Friday, 30 May 2008
The water levels were pretty high, and the by washes would probably have made getting into or out of the locks quite bumpy.
Having got soaked walking down a few of the locks, we got back in the car and continued along the back roads to Blisworth, passing the back (or front, despending on your preferred mode of transport) of Gayton Marina and Blisworth Marina. At Blisworth, we turned towards Stoke Bruerne, passing one of the tunnel air shafts on the way. Stoke Bruerne was very quiet, and we sat in the museum cafe with tea and coffee, watching the rain come down. We saw two moving boats, both Wyvern hire boats, plus a family who were determined to take out the day boat from outside the Boat Inn despite the rain.
Thursday, 29 May 2008
In Fade to Scarlet, Amy and her boyfriend James are about to take ownership of the boat they've bought. Soon they'll be moving Lucky Duck from Birmingham to Cambridge the long way round.
Caxton is the story of a new build. The Reeves shell is due to be taken to Barnowl Narrowboats for fitting out next month.
Finally, Martlet is a superbly written cruising log. Martlet has been on the water since 1999, but has only been in the blogosphere since April, its owners inspired by meeting Derek and Dot of Gypsy Rover.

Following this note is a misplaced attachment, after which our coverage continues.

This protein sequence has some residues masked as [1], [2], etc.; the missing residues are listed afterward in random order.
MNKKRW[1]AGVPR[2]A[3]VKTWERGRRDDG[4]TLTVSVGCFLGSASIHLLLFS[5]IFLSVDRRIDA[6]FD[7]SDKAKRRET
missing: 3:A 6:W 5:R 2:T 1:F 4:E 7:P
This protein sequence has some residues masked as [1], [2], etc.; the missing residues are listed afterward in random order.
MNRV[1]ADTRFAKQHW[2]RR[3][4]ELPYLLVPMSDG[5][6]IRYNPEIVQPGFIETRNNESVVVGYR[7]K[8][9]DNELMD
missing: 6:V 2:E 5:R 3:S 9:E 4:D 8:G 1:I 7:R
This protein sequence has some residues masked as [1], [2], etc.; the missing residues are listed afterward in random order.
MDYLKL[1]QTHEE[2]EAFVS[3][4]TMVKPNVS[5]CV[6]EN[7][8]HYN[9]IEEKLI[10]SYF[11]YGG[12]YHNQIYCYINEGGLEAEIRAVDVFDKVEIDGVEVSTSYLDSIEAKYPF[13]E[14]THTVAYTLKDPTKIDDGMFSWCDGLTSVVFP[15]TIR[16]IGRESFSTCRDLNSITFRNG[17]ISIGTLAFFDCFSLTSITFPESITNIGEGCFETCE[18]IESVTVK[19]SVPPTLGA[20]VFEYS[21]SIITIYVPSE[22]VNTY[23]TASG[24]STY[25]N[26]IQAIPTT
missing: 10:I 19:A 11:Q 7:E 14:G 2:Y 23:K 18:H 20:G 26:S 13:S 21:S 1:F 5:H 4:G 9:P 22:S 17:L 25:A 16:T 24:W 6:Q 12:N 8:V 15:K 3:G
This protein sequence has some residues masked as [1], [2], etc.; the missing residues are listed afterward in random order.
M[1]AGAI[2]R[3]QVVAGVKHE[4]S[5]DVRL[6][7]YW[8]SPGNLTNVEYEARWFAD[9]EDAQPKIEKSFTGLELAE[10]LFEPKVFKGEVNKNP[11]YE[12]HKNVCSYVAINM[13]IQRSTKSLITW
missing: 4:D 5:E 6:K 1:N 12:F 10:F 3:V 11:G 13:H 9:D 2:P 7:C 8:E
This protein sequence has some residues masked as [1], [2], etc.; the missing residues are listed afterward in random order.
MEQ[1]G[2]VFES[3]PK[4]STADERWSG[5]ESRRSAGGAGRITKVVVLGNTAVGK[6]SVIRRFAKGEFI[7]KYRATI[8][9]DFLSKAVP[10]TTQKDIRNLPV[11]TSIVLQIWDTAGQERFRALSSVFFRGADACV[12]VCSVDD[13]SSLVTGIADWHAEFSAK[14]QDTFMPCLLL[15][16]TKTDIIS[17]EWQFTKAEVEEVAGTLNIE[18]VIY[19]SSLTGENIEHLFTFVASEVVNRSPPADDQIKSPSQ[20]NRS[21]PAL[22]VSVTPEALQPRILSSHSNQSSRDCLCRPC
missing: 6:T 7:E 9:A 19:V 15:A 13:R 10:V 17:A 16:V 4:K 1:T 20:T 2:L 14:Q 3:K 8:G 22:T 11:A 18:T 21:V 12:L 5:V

Wednesday, 28 May 2008
Further along, near the bridge which takes you up onto Crack's Hill, was Alnwick, which we last saw on its home mooring at Cropredy at Christmas.
Tuesday, 27 May 2008
1. What's your favourite canal? The Leicester Section of the Grand Union.
2. And your least-favourite? I don't actively dislike any, but as a fan of locks I find the Northern Oxford slightly dull.
3. Who would be your ideal cruising companion? My partner Adrian. We make a good team.
4. What was the last book you read? Currently reading On Beauty by Zadie Smith. If we're talking waterways book, it would probably be the first Narrow Dog, but that was a while ago.
5. What's your favourite time of day on the waterways? A warm summer evening.
6. What irritates you most on the waterways? Inefficiency at locks. It's not about getting through quickly, but faffing about, wasting time, and wasting water really annoy me.
7. When would you most like to have lived? Now (but without having to go to work).
8. When did you last fall in? I haven't yet. But there's still time.
9. What did you want to be at 12? A journalist. So that worked out OK.
10. If I didn't have narrowboating I'd ... ? be very bored at work, as I wouldn't have dozens of blogs and websites to catch up with.
11. Narrowboaters are ... ? generally willing to talk to anyone.
12. After a day's cruising I most look forward to ... tomorrow's day's cruising.
13. The waterways need ... ? to be properly looked after.
14. If you met the Waterways Minister on the towpath, what would you say to him? The waterways are part of our heritage, so what are they doing in DEFRA?
15. Windows or portholes? Windows for the front half, portholes for the back.
16. Pumpout or cassette? Pump out.
17. Canals or rivers? Canals.
18. Where will you be when you are 70? Afloat (I hope).
19. What do you think is your greatest achievement in life? It's too early to say.
20. What would your superpower be? The ability to know what superpowers others have.
Monday, 26 May 2008
It was much sunnier than we expected, although there was a strong wind which kept blowing signs off the roofs of boats.